Born in 1916 in Beijing, China to American parents, Blanche Mary Grambs arrived in New York in 1934 with a full scholarship to attend the Art Students League. As she became familiar with Western artists she was drawn to the works of Käthe Kollwitz, José Clemente Orozco and George Grosz. She joined the Federal Art Project of the Works Progress Administration in 1936 and earned enough money to maintain a studio in New York City on Fourteenth Street, an area where many radicals were known to congregate.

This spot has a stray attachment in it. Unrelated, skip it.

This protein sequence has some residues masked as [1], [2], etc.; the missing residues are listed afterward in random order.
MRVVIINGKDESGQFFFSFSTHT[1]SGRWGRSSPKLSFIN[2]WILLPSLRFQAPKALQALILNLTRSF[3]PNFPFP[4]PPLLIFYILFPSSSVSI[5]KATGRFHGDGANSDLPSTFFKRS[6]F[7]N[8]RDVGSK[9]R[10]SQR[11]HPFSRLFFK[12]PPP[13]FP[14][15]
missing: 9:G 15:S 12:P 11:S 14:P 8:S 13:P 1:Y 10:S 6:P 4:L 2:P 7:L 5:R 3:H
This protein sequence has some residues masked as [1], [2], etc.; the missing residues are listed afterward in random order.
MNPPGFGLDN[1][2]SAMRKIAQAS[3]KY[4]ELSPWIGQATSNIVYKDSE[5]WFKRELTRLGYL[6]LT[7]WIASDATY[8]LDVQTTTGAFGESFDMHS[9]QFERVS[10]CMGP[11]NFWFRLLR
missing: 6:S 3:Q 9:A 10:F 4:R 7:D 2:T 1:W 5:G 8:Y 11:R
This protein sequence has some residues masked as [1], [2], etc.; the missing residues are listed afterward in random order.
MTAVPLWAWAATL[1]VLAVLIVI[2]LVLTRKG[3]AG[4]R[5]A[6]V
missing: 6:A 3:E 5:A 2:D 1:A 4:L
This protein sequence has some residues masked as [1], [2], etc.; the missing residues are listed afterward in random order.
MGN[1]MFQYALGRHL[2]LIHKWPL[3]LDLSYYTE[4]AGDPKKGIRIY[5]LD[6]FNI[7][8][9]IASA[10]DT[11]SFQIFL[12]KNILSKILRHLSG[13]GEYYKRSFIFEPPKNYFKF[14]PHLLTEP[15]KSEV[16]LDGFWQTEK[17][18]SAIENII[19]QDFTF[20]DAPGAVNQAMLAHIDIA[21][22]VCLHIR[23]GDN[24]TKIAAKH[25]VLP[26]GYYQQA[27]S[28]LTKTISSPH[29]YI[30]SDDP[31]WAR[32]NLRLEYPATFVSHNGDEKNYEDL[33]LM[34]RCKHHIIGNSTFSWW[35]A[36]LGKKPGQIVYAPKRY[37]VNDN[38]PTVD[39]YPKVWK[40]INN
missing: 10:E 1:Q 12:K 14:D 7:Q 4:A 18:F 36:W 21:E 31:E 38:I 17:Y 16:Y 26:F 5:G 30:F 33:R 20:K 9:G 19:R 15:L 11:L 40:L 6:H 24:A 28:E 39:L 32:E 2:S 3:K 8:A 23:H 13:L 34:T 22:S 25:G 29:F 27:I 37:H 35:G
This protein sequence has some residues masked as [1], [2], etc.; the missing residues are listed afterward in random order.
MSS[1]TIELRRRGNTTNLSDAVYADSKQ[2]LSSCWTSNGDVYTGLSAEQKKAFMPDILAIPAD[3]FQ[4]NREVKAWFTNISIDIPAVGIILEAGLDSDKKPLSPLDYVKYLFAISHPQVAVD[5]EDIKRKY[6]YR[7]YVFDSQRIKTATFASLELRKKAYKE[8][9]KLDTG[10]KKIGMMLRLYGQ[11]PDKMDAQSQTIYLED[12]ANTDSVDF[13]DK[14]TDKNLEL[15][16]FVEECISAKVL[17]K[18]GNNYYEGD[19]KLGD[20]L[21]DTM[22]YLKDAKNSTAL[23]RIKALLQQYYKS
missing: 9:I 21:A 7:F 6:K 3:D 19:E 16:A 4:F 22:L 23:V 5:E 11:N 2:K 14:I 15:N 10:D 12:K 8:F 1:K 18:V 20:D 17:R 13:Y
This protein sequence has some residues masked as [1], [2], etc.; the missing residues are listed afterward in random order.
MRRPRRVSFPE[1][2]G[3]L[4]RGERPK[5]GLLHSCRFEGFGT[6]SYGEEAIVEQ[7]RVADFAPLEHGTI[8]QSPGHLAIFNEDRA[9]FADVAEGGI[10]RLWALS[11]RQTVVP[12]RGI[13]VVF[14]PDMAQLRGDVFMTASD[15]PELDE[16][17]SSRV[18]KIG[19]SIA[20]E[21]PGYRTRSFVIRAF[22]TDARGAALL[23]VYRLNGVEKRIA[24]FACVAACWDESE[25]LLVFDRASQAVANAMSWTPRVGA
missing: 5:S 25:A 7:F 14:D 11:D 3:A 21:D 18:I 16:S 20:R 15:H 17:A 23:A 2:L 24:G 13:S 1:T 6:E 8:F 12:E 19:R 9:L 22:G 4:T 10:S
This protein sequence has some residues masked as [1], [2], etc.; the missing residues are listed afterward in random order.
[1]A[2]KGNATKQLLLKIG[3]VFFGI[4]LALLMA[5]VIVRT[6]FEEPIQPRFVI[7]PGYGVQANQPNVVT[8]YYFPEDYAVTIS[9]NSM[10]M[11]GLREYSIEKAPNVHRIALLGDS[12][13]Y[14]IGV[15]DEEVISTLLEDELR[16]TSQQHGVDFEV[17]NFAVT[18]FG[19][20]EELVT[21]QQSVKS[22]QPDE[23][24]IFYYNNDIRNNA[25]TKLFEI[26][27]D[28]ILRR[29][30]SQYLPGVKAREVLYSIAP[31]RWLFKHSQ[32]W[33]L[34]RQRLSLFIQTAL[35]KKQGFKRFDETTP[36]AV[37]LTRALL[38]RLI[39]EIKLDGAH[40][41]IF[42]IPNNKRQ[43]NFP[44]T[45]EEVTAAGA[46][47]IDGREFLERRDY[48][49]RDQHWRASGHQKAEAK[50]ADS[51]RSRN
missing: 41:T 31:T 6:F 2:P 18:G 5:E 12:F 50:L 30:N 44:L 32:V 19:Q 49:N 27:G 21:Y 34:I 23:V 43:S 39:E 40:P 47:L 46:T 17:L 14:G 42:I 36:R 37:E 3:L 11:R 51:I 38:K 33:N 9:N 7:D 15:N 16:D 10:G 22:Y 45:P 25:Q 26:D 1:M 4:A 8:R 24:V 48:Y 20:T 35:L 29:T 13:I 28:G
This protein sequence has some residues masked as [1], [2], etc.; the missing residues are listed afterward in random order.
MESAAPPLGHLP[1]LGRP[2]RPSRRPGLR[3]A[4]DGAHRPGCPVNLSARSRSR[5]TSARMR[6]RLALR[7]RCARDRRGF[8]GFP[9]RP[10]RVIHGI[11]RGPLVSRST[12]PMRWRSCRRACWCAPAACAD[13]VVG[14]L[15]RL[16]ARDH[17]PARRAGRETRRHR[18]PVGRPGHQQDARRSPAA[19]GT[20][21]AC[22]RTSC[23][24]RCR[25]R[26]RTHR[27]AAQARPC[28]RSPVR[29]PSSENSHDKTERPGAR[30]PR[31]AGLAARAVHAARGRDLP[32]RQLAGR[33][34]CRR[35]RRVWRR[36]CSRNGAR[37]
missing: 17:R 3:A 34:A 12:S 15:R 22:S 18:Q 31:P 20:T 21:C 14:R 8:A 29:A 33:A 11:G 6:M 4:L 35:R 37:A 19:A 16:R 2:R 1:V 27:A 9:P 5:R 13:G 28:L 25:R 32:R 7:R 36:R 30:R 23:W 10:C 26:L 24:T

Gramb's social conscience and conviction led her to create images of miners, industrial workers and jobless and homeless people. She was employed as an illustrator for Woman’s Day magazine and she illustrated more than 30 children’s books. Gramb was active as a printmaker for only six years, but she produced some of the most indelible expressions of the Great Depression. Her “Self Portrait: made in 1936 was not published in an edition and exists in only a few trial proofs that Gramb personally printed.